Talin1 is involved in stretch-dependent adhesion site formation at early, but not late, times

Another role for talin1 may be in the response to stretching forces, where the recruitment of proteins such as paxillin into adhesion sites is promoted by force on the cytoskeleton (Sawada and Sheetz, 2002). To test this hypothesis, we used a stretchable FN-like–coated (pronectin) silicon substrate to apply external forces to spreading cells. After 10 min of spreading, talin1 (−/−) and talin1 (−/−)WT cells expressing paxillin-GFP displayed no visible adhesion sites, and variation of the fluorescence at the cell edge corresponded to ruffling of the lamellipodia (Fig. 7, A and B, before stretch). Stretching of talin1 (−/−)WT cells for 2 min induced the formation of new adhesion sites (55 ± 8%; Fig. 7 B, during stretch; and Fig. 7 D); however, the formation of new adhesion sites in talin1 (−/−) cells was greatly reduced (11 ± 3%; Fig. 7 A, during stretch, and Fig. 7 D). Moreover, inhibition of αvβ3/integrin with GPen prevented the formation of these stretch-induced adhesion sites in talin1 (−/−)WT cells (Fig. 7 D). In contrast, filaminA null M2 cells showed no defect in early stretch-dependent formation of adhesion sites compared with rescued A7 cells (Fig. 7, C and D). Thus, talin1, but not filaminA, has a significant role in the force-sensing mechanisms leading to rapid stabilization of nascent integrin–cytoskeleton connections necessary for initiation of focal complexes and their stabilization.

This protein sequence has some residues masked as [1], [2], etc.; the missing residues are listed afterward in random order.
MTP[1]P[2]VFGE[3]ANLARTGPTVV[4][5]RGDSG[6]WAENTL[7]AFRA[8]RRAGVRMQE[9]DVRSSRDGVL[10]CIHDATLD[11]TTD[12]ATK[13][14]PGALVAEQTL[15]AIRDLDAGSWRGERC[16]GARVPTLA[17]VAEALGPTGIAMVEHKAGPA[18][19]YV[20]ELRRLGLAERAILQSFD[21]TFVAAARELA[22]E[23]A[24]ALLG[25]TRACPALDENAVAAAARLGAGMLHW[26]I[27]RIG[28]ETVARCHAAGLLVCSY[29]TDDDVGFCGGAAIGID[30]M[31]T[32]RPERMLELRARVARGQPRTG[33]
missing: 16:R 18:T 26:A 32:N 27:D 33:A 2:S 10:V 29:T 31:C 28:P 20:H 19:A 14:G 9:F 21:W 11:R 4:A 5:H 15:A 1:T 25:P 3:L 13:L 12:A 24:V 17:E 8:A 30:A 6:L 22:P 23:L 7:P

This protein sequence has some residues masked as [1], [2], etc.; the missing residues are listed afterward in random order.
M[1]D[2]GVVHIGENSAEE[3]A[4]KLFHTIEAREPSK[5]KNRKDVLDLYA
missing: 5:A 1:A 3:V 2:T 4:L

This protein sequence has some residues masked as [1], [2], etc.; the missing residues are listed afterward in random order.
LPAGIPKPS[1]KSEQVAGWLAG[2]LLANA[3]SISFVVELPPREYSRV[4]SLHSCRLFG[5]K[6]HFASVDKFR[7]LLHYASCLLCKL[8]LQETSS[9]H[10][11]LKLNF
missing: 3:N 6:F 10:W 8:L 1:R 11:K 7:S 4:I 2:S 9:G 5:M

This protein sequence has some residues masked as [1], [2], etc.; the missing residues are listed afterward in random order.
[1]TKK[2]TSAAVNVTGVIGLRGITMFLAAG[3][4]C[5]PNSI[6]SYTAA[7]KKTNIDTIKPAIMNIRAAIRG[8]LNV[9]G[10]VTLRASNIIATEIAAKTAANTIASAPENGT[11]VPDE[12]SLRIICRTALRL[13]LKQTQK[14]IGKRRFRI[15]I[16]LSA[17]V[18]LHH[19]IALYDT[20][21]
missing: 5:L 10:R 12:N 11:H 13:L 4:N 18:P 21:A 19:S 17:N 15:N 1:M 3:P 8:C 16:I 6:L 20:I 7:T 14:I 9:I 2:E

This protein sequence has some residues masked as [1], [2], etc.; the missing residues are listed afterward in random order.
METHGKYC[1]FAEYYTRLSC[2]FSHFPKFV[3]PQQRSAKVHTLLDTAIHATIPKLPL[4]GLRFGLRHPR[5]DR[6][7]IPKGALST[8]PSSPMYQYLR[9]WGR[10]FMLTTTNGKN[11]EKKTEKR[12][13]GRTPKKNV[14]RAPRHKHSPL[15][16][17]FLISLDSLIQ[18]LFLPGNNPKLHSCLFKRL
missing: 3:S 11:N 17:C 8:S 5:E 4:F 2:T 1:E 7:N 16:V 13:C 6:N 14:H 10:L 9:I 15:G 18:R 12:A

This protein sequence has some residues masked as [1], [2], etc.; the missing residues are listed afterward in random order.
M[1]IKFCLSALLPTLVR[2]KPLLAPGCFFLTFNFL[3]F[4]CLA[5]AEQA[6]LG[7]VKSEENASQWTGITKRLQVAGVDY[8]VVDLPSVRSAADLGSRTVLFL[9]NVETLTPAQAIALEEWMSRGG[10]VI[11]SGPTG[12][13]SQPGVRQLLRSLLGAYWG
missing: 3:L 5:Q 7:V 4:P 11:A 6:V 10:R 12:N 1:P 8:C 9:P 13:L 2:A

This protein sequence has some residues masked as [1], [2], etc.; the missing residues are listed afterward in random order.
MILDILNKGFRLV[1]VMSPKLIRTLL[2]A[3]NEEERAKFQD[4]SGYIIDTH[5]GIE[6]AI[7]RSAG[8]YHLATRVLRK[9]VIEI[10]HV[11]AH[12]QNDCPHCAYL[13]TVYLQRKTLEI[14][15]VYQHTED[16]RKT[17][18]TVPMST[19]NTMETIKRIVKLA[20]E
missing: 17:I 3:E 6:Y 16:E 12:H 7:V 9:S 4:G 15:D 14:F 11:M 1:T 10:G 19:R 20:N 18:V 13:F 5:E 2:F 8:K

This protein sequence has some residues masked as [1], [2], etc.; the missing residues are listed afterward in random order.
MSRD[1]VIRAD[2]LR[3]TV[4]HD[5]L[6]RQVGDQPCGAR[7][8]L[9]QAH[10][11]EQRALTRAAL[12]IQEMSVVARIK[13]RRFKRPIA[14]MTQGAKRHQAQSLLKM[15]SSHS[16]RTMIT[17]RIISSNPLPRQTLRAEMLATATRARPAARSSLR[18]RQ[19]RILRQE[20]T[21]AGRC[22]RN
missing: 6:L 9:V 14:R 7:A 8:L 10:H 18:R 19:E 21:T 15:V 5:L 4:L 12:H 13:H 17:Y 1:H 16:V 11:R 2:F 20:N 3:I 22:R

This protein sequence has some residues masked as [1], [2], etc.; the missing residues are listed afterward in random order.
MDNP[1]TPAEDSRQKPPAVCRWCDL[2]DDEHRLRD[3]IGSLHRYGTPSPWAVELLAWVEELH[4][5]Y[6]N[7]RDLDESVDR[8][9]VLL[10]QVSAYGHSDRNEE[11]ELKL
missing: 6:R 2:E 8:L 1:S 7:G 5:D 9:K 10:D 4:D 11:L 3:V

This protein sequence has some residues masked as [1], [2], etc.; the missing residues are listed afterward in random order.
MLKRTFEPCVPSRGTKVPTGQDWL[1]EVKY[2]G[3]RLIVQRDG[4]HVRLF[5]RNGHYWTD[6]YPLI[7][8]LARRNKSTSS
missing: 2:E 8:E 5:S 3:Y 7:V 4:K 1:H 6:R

After 1 h of spreading on the pronectin-coated stretchable substrate, ∼17% of talin1 (−/−) cells had detectable adhesion sites without stretching (Fig. 7 F), which was similar to FN-coated glass (Fig. 2 B). Unlike the 10-min time point, stretching induced the formation of adhesion sites in ∼48% of the cells (Fig. 7 E, after stretch; and Fig. 7 F), similar to the control (talin1 (−/−)WT) cells after 10 min of spreading. The percentage of talin1 (−/−)WT cells having adhesion sites after 1 h of spreading on the pronectin-coated substrate was already high (∼60%); after stretching, 86% of talin1 (−/−)WT cells displayed adhesions sites. That talin1 was not required for stretch responsiveness after 1 h was consistent with the fact that a similar percentage of talin1 (−/−) and talin1 (−/−)WT cells had adhesion sites after 24-h plating. Therefore, talin1 was critical in rapid force sensing by the early adhesions, but might be replaced by a slower accumulation of other actin-binding proteins around nascent ECM–integrin–cytoskeleton connections over time.

Discussion